A game for 2 or more players with a pack of cards. Practise your skills of addition, subtraction, multiplication and division to hit the target score.

Here is a chance to play a version of the classic Countdown Game.

Can you see why 2 by 2 could be 5? Can you predict what 2 by 10 will be?

Place the numbers from 1 to 9 in the squares below so that the difference between joined squares is odd. How many different ways can you do this?

Can you use the numbers on the dice to reach your end of the number line before your partner beats you?

Can you make a cycle of pairs that add to make a square number using all the numbers in the box below, once and once only?

The idea of this game is to add or subtract the two numbers on the dice and cover the result on the grid, trying to get a line of three. Are there some numbers that are good to aim for?

Have a go at this game which involves throwing two dice and adding their totals. Where should you place your counters to be more likely to win?

Use the interactivities to fill in these Carroll diagrams. How do you know where to place the numbers?

Try adding together the dates of all the days in one week. Now multiply the first date by 7 and add 21. Can you explain what happens?

Put the numbers 1, 2, 3, 4, 5, 6 into the squares so that the numbers on each circle add up to the same amount. Can you find the rule for giving another set of six numbers?

Place the numbers 1 to 6 in the circles so that each number is the difference between the two numbers just below it.

If you have only four weights, where could you place them in order to balance this equaliser?

How have the numbers been placed in this Carroll diagram? Which labels would you put on each row and column?

This article gives you a few ideas for understanding the Got It! game and how you might find a winning strategy.

Use the information about Sally and her brother to find out how many children there are in the Brown family.

Place the numbers 1 to 10 in the circles so that each number is the difference between the two numbers just below it.

Start by putting one million (1 000 000) into the display of your calculator. Can you reduce this to 7 using just the 7 key and add, subtract, multiply, divide and equals as many times as you like?

Place six toy ladybirds into the box so that there are two ladybirds in every column and every row.

This dice train has been made using specific rules. How many different trains can you make?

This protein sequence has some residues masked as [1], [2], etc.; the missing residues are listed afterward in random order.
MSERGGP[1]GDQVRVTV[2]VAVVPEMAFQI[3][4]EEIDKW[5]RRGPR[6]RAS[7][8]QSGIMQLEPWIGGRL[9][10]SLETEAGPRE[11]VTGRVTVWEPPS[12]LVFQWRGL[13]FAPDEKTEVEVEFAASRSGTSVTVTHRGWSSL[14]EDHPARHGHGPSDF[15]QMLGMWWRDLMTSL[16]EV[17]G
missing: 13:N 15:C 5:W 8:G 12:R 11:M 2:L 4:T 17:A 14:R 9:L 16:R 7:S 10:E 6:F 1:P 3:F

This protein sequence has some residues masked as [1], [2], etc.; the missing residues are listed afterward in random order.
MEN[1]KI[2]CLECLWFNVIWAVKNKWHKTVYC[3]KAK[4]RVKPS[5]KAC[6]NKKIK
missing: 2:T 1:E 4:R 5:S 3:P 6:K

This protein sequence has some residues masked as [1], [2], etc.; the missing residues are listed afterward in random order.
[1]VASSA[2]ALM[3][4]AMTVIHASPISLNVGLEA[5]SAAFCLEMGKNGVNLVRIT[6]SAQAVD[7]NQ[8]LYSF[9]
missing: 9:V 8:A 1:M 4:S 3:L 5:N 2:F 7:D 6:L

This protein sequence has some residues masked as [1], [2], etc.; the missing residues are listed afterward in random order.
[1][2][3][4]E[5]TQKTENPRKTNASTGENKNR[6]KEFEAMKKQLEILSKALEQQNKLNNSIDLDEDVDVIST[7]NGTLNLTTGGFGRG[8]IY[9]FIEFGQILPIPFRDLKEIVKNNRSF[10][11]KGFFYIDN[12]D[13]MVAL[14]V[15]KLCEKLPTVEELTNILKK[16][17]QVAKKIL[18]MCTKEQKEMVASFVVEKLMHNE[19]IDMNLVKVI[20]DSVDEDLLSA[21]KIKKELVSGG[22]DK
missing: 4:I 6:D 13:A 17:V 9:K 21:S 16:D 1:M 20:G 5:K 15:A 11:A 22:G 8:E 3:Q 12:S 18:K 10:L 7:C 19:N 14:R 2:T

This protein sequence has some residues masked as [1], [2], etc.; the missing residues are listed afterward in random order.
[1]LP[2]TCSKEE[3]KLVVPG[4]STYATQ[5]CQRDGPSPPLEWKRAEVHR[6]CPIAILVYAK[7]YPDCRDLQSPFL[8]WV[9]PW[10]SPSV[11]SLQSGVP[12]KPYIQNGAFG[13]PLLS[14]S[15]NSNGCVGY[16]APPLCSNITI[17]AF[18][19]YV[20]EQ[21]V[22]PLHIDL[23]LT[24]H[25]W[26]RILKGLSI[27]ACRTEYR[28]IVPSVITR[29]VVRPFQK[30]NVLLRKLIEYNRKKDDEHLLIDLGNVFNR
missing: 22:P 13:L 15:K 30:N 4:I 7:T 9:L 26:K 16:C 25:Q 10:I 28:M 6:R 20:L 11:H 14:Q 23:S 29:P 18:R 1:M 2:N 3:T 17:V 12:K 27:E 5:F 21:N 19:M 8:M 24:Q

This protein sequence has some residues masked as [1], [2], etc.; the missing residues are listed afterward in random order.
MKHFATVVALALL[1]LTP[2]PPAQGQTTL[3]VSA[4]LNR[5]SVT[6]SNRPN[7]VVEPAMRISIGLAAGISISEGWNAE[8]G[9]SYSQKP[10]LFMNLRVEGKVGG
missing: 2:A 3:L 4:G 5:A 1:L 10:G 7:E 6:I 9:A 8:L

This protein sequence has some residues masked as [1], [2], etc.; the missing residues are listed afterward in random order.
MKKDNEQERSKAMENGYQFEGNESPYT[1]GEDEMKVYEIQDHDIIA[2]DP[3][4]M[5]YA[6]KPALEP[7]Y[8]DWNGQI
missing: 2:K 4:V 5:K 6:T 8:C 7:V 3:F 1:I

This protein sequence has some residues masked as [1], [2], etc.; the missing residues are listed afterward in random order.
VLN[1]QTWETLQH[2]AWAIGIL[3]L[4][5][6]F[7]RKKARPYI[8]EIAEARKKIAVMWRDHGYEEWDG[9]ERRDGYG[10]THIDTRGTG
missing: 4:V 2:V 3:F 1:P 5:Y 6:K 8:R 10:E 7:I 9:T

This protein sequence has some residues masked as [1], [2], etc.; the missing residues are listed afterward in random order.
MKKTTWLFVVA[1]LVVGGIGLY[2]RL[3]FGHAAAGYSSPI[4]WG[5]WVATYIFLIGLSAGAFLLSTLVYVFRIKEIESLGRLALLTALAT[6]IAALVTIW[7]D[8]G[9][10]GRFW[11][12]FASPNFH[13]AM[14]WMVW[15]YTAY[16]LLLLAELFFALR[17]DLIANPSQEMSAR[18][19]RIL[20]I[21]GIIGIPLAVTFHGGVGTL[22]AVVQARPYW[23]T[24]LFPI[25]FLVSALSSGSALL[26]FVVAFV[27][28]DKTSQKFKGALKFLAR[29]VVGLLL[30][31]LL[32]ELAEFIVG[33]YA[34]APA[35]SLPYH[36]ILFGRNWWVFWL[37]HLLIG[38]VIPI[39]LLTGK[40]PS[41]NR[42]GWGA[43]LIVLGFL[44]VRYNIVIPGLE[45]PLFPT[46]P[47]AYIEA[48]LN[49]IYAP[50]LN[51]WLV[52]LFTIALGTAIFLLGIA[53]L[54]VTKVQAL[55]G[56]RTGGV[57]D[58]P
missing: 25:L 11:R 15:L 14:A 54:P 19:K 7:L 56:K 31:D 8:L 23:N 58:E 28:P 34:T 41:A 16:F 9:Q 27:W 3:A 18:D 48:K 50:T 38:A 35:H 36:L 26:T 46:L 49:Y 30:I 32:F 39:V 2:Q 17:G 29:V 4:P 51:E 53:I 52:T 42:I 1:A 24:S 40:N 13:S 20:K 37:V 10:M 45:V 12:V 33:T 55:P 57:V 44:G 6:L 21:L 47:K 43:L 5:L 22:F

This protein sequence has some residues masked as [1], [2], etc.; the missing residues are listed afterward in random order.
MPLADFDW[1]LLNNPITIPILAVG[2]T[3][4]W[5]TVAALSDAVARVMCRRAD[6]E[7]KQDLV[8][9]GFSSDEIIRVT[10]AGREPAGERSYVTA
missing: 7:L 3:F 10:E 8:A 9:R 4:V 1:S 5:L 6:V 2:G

Can you put the numbers 1 to 8 into the circles so that the four calculations are correct?

Choose four of the numbers from 1 to 9 to put in the squares so that the differences between joined squares are odd.

Find the sum and difference between a pair of two-digit numbers. Now find the sum and difference between the sum and difference! What happens?

A game for 2 people. Use your skills of addition, subtraction, multiplication and division to blast the asteroids.

This problem is based on a code using two different prime numbers less than 10. You'll need to multiply them together and shift the alphabet forwards by the result. Can you decipher the code?

Find all the numbers that can be made by adding the dots on two dice.

A game for 2 players. Practises subtraction or other maths operations knowledge.

Make one big triangle so the numbers that touch on the small triangles add to 10. You could use the interactivity to help you.

Can you hang weights in the right place to make the equaliser balance?

Two children made up a game as they walked along the garden paths. Can you find out their scores? Can you find some paths of your own?

If you hang two weights on one side of this balance, in how many different ways can you hang three weights on the other side for it to be balanced?

In this game for two players, the idea is to take it in turns to choose 1, 3, 5 or 7. The winner is the first to make the total 37.

In this game, you can add, subtract, multiply or divide the numbers on the dice. Which will you do so that you get to the end of the number line first?

Use the number weights to find different ways of balancing the equaliser.

This challenge is about finding the difference between numbers which have the same tens digit.

A game for 2 or more players. Practise your addition and subtraction with the aid of a game board and some dried peas!

This challenge focuses on finding the sum and difference of pairs of two-digit numbers.

There are nasty versions of this dice game but we'll start with the nice ones...

Use your addition and subtraction skills, combined with some strategic thinking, to beat your partner at this game.

Starting with the number 180, take away 9 again and again, joining up the dots as you go. Watch out - don't join all the dots!

There were chews for 2p, mini eggs for 3p, Chocko bars for 5p and lollypops for 7p in the sweet shop. What could each of the children buy with their money?

I throw three dice and get 5, 3 and 2. Add the scores on the three dice. What do you get? Now multiply the scores. What do you notice?

Can you arrange fifteen dominoes so that all the touching domino pieces add to 6 and the ends join up? Can you make all the joins add to 7?

Here are the prices for 1st and 2nd class mail within the UK. You have an unlimited number of each of these stamps. Which stamps would you need to post a parcel weighing 825g?

Mrs Morgan, the class's teacher, pinned numbers onto the backs of three children. Use the information to find out what the three numbers were.

This problem is based on the story of the Pied Piper of Hamelin. Investigate the different numbers of people and rats there could have been if you know how many legs there are altogether!